DEAN: Such an important role. I'm thinking about a state like Pennsylvania. Those collar counties. They -- yeah, they certainly are going to play a major role as we come up on this general election.

I also think it's worth pointing out we see the former president project a lot, and what is interesting is that we've not seen Melania Trump on the campaign trail with him at all since this all began -- since he's launched this newest bid for the presidency. She really hasn't done much for his campaign.

MANCHESTER: That's so interesting that you bring that up, Jessica. Because I was actually at a Super Bowl party last night and someone asked me about that. Where is Melania Trump? Why aren't we seeing her much? And I think we've seen her a little bit over the past few months but she's not front and center the same way.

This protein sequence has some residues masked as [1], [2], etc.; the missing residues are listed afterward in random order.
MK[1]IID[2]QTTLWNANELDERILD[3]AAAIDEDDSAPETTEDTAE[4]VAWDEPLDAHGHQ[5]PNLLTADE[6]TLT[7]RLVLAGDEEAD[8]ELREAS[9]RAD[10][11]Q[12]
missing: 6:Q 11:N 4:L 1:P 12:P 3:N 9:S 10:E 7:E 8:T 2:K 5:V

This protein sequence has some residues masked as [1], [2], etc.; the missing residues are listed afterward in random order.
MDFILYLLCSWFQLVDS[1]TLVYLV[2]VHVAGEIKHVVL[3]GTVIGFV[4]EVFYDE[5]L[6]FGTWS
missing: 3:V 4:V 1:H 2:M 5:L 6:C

Now, I don't know exactly why she's not front and center with the president right now. We've seen that his campaign looks a little different from 2020 and 2016 when you saw other families, like Ivanka Trump, Jared Kushner with him.

But it's a good point because we know that Melania Trump has been popular with Republican women, in particular. I'm curious to see whether they'll bring her out more in the general election to appeal to more women voters. We'll have to see. But it's a very good point that we haven't seen her.

Obviously, Ivanka Trump isn't involved in politics as much so we see more of -- we don't see the same presence as we have in past campaigns.

DEAN: Yeah.